5.17 These criteria are likely to require a clear separation between the regulatory role and any other functions performed by the body (such as promotion of a particular profession) and a substantial degree of lay involvement in the regulatory function.

5.18 We intend to allow flexibility in the Bill so that the authorisation could be for any form of ABS or a particular indentified model.

5.19 In future, it would be possible for the Government, on cause shown, and with the agreement of the Lord President, to revoke or amend the authorisation (if, for example, there was evidence that regulation was not operating effectively). We anticipate that the period of the authorisation would normally be open-ended, but it would be possible for Ministers to require that a licence be renewed after a specified period.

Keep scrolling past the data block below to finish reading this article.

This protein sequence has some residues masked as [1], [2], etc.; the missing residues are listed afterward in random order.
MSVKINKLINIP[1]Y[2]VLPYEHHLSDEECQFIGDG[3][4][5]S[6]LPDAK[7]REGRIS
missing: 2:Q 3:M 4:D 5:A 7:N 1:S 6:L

5.20 This is different from the approach adopted by the UK Government in the LSA 2007 which has established a "super-regulator", the Legal Services Board, to licence individual regulators of legal services. As discussed at 2.14-2.15 above, we believe that creating an additional public body to undertake this role is disproportionate and unnecessary in the Scottish context.

5.21 However, we are interested in your view on whether it would be desirable to have some form of advisory panel which could offer advice to Ministers on applications for authorisation and keep the regulatory framework under review. This panel, or perhaps the existing Joint Standing Committee on Legal Education, might also advise on regulatory issues to do with admission and training for providers of legal services in ABS.

5.22 The Society has indicated in its policy statement that it would see itself as the natural regulator of ABS. The Government believes that this may very well prove to be the case, but that it would be inappropriate to grant exclusive powers to the Society without a process of ensuring that it has established the appropriate regulatory framework.

5.23 In summary, the Government makes the following proposals.